This paper aims to assess the prevalence of vitamin D deficiency among female university students and employees at the Hashemite University (HU) and, then, to identify risk factors for developing vitamin D deficiency among this population. Vitamin D deficiency remains widespread in many countries, including Jordan, and has been linked to many diseases.
In this cross-sectional study, blood samples were taken from 320 healthy females – 160 students and 160 employees – aged between 18 and 65 years old who presented for routine checkup at the medical center of HU. Level of direct sun exposure and barriers to getting enough sunlight (dress style, skin color and sunscreen use) were questioned. Serum levels of 25-hydroxyvitamin D were measured, and the daily intakes of vitamin D, calcium and phosphorous were estimated through completing an adopted food frequency questionnaire. All required data were collected using a face-to-face interview by trained dietitians. The software package ESHA was used to determine the daily intake from the nutrients.
The prevalence of vitamin D deficiency (25-OHD < 25 nmol/L) was 31.2 per cent in female students compared to 20.5 per cent in female employees. Prolonged exposure to sun was independently related to vitamin D deficiency (odds ratio = 4.55); participants exposed for 30 minutes daily were at a higher risk for vitamin D deficiency. However, estimated vitamin D intake was not affected by age and working status.
The present study has some important limitations. First, this study based on serum 25-OHD results, which alone, without biochemical parameters such as parathyroid hormone (either primary or secondary), might be linked to accelerated degradation of 25-OHD and shorter half-life. Second, the half-life of 25-OHD was not consistently available. Third, the smaller sample size of participants. Finally, the present study did not distinguish between intake of vitamin D2 and D3. This limitation caused the inability to precisely evaluate the prevalence of vitamin D deficiency in the studied population.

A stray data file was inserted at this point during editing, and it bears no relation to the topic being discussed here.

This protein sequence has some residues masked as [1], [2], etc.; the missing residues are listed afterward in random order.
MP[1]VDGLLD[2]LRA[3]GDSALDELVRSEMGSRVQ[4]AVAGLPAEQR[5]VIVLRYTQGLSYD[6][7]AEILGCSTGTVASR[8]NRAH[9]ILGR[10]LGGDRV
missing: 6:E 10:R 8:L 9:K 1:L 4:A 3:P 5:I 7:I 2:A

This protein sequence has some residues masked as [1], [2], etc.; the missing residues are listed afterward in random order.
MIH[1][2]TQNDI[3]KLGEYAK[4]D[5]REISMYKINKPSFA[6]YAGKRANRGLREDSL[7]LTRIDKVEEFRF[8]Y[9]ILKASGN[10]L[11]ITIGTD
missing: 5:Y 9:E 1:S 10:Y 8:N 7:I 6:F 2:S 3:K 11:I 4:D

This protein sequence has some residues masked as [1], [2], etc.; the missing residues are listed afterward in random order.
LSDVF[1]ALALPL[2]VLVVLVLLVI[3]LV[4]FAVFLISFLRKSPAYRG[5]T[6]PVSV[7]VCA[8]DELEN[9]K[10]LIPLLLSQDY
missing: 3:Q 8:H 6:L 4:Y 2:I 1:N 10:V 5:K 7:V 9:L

This study indicates that it is crucial to create awareness concerning the daily intake of vitamin D in the community to avoid long-term complications related to vitamin D deficiency, by using urgent measures including vitamin D supplementation and fortification of some highly consumed food, milk and other dairy products. Educational endeavors about sensible sun exposure should be implemented to improve vitamin D status among this population. The findings of the present study call for action at the national level to build strategies for health promotion about vitamin D supplementation in groups at risk for low supplementation (e.g. younger female students, with previous chronic diseases and poor sun exposure), and engage these populations in strategizing for successful and demographically relevant outreach and education in their own communities along with effort to prevent obesity and diabetes as well as raising awareness through simple programs to prevent and treat vitamin D deficiency among women living in Jordan.
The high prevalence of vitamin D deficiency among female university students in this study emphasizes the necessity of vitamin D supplementation and calls for action to build strategies for health promotion concerning vitamin D supplementation.
The study was funded by King Abdullah II Fund for Development (KAFD) and King Abdullah II Design & Development Bureau (KADDB). The authors would like to thank both of these agencies for their financial support without which this work would not have been completed. The authors would like also to thank the HU IRB for the approval of this study.
Qatatsheh, A., Tayyem, R., Al-Shami, I., Al-Holy, M.A. and Al-rethaia, A.S. (2015), "Vitamin D deficiency among Jordanian university students and employees", Nutrition & Food Science, Vol. 45 No. 1, pp. 68-82. https://doi.org/10.1108/NFS-01-2014-0008
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